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The Future Director Miranda July

the future

Known as a West coast performance and video artist in the decade before her 2005 award-winning debut feature, Me and You and Everyone We Know, Miranda July seems to jump effortlessly from one medium to another. Her collection of short stories — No One Belongs Here More Than You — won the Frank O’Connor International Short Story Award in 2007, and more recently she designed an interactive sculpture garden that was on view in the 2009 Venice Biennale before moving to Union Square this past summer.

At this point, there are very few career moves for Miranda July that would be surprising. Her second feature has been eagerly anticipated, and now — six years after her first feature — she returns with The Future, which will go to the Berlin Film Festival after its Sundance premiere.

The Future has its roots in a performance called Things We Don’t Understand and Definitely Are Not Going to Talk About that July developed in several cities in 2006 and 2007. The film has surreal, theatrical elements that will be familiar to long-time observers of July’s work. The moon is a character, as is a talking cat. Time stops. Fantasies are realized.

While these elements might sound a bit twee, July is clear: The Future is a horror film. Like all of Miranda July’s work — which is suffused with a wide-eyed hopefulness and obsessed with the possibility of connection in a disconnected, digital age — The Future feels alive, and it never ceases to surprise.

Filmmaker: Can you talk about the way The Future evolved from the live performance, Things We Don’t Understand and Definitely Are Not Going to Talk About? How one grew into the other?

July: By the time I did it in New York, it had all these key elements — what ended up being the surreal parts of the movie, they were all in the performance. ‘Course they weren’t as weird back then, because performance is inherently a stranger, freer medium. Which I think is partly what was so good about starting it that way. I knew I wanted to make another movie, but my path into it couldn’t just be me sitting down and saying: “Okay, I’m writing my second movie.” I think on some level I didn’t even want to know I was doing it. I wanted the most liberated, unrelated-to-the-industry or market way into it. As soon as I finished the performance and could really call it done, I was ready to start making a movie — and really had no interest in touring the performance, which is what one would do.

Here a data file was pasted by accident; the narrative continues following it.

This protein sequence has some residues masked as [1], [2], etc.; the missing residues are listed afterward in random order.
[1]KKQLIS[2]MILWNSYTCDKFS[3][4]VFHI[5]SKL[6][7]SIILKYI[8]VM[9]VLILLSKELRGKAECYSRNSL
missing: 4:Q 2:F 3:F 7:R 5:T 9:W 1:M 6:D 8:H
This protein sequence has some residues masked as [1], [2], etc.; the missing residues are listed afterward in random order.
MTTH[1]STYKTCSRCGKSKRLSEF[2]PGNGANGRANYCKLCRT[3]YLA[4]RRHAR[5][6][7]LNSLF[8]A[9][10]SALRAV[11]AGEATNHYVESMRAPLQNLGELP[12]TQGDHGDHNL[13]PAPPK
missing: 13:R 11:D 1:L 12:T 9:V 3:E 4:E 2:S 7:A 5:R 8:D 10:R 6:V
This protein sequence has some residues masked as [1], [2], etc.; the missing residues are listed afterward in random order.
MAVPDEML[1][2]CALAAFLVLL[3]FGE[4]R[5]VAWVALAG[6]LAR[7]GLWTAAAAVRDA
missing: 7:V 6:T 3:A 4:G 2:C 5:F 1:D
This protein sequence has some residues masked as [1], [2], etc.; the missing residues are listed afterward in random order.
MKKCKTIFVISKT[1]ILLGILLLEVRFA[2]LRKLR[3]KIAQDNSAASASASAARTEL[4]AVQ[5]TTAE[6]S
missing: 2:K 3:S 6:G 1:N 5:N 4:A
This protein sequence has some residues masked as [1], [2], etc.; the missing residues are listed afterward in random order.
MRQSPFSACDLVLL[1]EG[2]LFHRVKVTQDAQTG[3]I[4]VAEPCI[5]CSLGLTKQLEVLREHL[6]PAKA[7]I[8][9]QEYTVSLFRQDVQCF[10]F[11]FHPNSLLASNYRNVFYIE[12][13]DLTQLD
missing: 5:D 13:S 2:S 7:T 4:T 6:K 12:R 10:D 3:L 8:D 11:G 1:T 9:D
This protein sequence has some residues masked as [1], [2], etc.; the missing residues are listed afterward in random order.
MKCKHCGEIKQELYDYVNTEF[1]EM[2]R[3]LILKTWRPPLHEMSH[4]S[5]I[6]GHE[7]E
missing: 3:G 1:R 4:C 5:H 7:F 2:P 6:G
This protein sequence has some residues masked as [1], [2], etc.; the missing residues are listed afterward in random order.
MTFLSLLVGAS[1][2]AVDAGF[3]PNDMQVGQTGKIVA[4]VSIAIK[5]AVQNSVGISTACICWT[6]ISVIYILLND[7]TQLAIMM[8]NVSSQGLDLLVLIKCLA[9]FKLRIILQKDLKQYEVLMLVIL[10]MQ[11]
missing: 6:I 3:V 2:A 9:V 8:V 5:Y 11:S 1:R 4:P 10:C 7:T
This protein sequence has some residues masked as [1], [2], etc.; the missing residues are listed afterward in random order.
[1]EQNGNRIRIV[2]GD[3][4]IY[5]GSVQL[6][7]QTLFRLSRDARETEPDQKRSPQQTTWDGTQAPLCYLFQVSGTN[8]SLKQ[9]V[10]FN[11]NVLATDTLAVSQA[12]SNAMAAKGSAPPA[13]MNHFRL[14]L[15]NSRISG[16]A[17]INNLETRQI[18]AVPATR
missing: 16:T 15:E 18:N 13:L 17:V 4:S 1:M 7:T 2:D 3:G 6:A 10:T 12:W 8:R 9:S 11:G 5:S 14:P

Filmmaker: Do you always know when you’re done with a performance that you’ve really explored it as much as you can? And does gaining success allow you to trust your intuition more — or does it make you question it?

July: Success doesn’t really make you more confident as far as pure creativity goes. I think maybe it helps as far as managing in the world — like confidence in a meeting, but that’s so different from internal, personal freedom. The main thing for me is that I’m doing what I’ve always done. I’m working, and I think that’s the most important thing, regardless of success — as far as learning, figuring out how to do it. I’m not really doing anything different than if things hadn’t gone well. I mean, I worked just as hard on my work for ten years before Me and You and Everyone We Know came out. On some level, it doesn’t change anything.

Filmmaker: I was reading your director’s statement, where you mentioned that as a child you had a folder labeled “Ways to Go Back in Time/Enter Other Worlds” — and it remained empty. Do you remember what age you were?

July: I was sort of hoping nobody would ask that, because it’s not as young as it should be. I think I might’ve been 12 or 13.

Filmmaker: As you got older — into your 20’s – and were exploring, did you try to find other ways to “Enter Other Worlds,” be that through paths like psychedelic drugs, or past-life regression, or Transcendental Meditation, or…? Or was that idea of “other worlds” something that was just part of your childhood?

July: I definitely haven’t given up trying to figure out how to do that. But I was too much of a safety-oriented person to go too far with drugs, so that wasn’t really an option. I think because my parents were fairly deep into “New Age” things, that seemed like not my world. So I think art has been it — and I invested a lot of actual belief in the idea of, well, not necessarily transformation, but that you really could do something. I think there’s a small part of me that still thinks that a movie or a book, with the right, exact combination of words, you could get somewhere else — and not in a poetic sense. And that’s just my private thing — I don’t bring it up when I’m pitching movies (laughs).

Filmmaker: Do you think there’s a genuine, personal value in creating work that affects other people? Is it something that nourishes you as much as you would have anticipated when you were younger?

July: It’s funny — it’s  not like what I would’ve hoped for when I was in my 20s. In the last five years or so, it’s kind of hit me that that: “You’re never gonna get there” — the “there” that you thought would be rewarding or bring you peace. That’s always only going to be only a, well, itchy feeling. You’re only ever gonna want to get there and you’re never going to get there. So that said, it kind of changes the priorities. I used to have a sort of striving because I thought there was a reward on the other end — not financial, certainly, but something about being…seen. And now it’s back to the folder. Back to the unspeakable processes that happen when you make something — and in the moment, in the connection between people. But that’s a hard thing to get at. You can’t really get it by, say, reading about yourself in a magazine. It’s pretty elusive.

Filmmaker: In having surreal characters in The Future, like the moon, or a cat, bumping up against a story about technology and human intimacy — is that a desire to depict characters who aren’t as controlled by ego and and self-awareness? In as much as a cat lives by animal instinct, intuition — it  doesn’t care what people say on the Internet.